90C11 Mixed integer programming
How to avoid collisions in scheduling industrial robots?
- In modern production facilities industrial robots play an important role. When two ore more of them are moving in the same area, care must be taken to avoid collisions between them. Due to expensive equipment costs our approach to handle this is very conservative: Each critical area is modeled as a shared resource where only one robot is allowed to use it at a time. We studied collision avoidance in the context of arc welding robots in car manufacture industry. Here another shared resource comes into place. When using laser welding technology every robot needs to be connected to a laser source supplying it with the necessary energy. Each laser source can be connected to up to six robots but serve only one at a time. An instance of the problem consists of a set of robots, a set of welding task, a number of laser sources, a distance table, collision information and a production cycle time. The goal is to design robot tours covering all task and schedule them resource conflict free such that the makespan does not exceed the cycle time. We propose a general model for integrated routing and scheduling including collision avoidance as well as a branch-and-bound algorithm for it. Computational results on data generated with the robot simulation software KuKa Sim Pro are also provided showing that our algorithm outperforms standard mixed-integer models for our application.
On Efficient Solution Methods for Mixed-Integer Nonlinear and Mixed-Integer Quadratic Optimization Problems
- In this thesis we focus on solution methods for convex mixed-integer nonlinear
optimization problems (MINLP). As one main result, we propose a new algorithm
guaranteeing global optimality for convex MINLPs under standard
assumptions. The new algorithm called MIQP-supported outer approximation
(MIQPSOA) incorporates the successive solution of convex mixed-integer
quadratic programs (MIQP) in a linear outer approximation framework. An extensive
numerical competitive study based on several different MINLP solvers shows,
that a first implementation of the new method performs well in terms of both
the reliability and the efficiency. Since the new method is designed to solve simulation-based optimization problems arising in practical engineering applications, the main performance criterion is the number of function evaluations required to solve a problem.
Furthermore, the test results indicate, that the integration of mixed-integer search steps, resulting from the solution of convex MIQPs, significantly improves the reliability and the efficiency compared to well-known linear outer approximation methods.
After reviewing available solution techniques for convex MINLP problems, we present the algorithmic set-up as well as the convergence proof of MIQPSOA. As pointed out in this dissertation, MIQPSOA is a first step towards a convergent MINLP solution method, that solely relies on the successive solution of convex MIQPs as proposed by Exler and Schittkowski. Finally, we present an extensive numerical test case study considering different solution methods for convex MINLPs.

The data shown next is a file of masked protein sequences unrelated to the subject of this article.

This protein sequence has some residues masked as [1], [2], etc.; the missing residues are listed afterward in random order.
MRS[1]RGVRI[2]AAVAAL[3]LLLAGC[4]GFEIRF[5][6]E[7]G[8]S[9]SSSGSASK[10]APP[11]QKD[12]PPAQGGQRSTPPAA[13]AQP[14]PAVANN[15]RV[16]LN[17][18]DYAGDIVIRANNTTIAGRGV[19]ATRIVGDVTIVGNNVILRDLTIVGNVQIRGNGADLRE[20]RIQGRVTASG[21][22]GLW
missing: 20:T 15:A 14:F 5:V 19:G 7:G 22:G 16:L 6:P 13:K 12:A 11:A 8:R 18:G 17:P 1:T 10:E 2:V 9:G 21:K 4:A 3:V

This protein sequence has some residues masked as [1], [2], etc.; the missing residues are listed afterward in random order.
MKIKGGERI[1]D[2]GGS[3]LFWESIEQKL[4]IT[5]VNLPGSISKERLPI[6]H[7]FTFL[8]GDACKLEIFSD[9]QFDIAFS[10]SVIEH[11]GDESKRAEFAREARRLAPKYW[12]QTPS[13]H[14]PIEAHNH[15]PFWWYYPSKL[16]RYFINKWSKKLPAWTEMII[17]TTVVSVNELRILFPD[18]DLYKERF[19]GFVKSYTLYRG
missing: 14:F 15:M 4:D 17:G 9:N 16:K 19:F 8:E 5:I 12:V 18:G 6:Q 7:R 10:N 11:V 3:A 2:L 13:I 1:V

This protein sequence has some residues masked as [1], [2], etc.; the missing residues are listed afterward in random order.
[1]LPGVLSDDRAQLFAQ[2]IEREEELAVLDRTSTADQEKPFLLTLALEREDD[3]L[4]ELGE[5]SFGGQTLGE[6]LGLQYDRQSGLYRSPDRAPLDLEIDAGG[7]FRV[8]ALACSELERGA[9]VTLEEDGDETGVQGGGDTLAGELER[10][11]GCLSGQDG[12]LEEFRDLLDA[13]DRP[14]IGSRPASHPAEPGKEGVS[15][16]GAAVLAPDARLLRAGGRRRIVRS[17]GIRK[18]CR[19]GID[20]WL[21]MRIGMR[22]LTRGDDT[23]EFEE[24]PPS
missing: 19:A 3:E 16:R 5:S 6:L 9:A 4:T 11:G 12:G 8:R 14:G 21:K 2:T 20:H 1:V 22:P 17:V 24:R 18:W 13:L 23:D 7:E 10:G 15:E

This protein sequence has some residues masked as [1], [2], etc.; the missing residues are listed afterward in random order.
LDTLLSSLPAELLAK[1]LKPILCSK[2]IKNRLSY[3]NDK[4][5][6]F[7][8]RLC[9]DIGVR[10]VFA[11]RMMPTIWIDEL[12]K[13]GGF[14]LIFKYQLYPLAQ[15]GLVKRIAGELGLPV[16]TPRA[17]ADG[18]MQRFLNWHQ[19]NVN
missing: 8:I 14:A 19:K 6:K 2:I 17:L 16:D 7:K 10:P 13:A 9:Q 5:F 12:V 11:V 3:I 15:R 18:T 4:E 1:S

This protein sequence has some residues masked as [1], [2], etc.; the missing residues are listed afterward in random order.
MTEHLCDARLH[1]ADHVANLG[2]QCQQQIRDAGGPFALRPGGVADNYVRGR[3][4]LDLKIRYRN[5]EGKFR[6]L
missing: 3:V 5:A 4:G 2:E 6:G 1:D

The second part of this thesis deals with efficient solution techniques for
convex mixed-integer quadratic programs, that arise as subproblems during the
solution of MINLPs by MIQP-based algorithms, such as MIQPSOA. First, we
briefly review latest developments in state-of-the-art mixed-integer linear
(MILP) solvers, since we want to develop a MIQP solver that incorporates the most successful components of MILP solvers. As we focus on branch-and-bound methods, one main component is an efficient and robust sub-solver for continuous quadratic programs, which is able to perform warmstarts. On the other hand, cutting planes have led to a tremendous speed-up of mixed-integer linear solvers during the last 20 years. As a consequence, we extend an efficient construction method for disjunctive cutting planes, such that it can be applied for MIQPs.
Extensive numerical tests show, that the performance of a branch-and-bound solver can be significantly increased by exploiting warmstarts. Furthermore, it turns out, that in a majority of the test cases, where disjunctive cutting planes exist, the calculation times are reduced up to a factor of more than 5. Nevertheless there are also instances, where the presents of disjunctive cutting planes significantly slows down the performance. Due to the efficient cut generation method developed within this thesis, the generation of cutting planes has almost no influence on the calculation time, if no disjunctive cuts exist, which is the case in about 45 \% of all test instances. As a consequence, the application of cutting planes for MIQPs needs further attention and especially a dynamic cut management might be very profitable. Finally, we compare the performance of our branch-and-cut solver MIQL with the solver SCIP, which is one of the state-of-the-art MILP solvers, that can also solve MIQPs. These tests indicate, that MIQL outperforms SCIP on hard MIQP instances, while SCIP is faster for simpler test cases.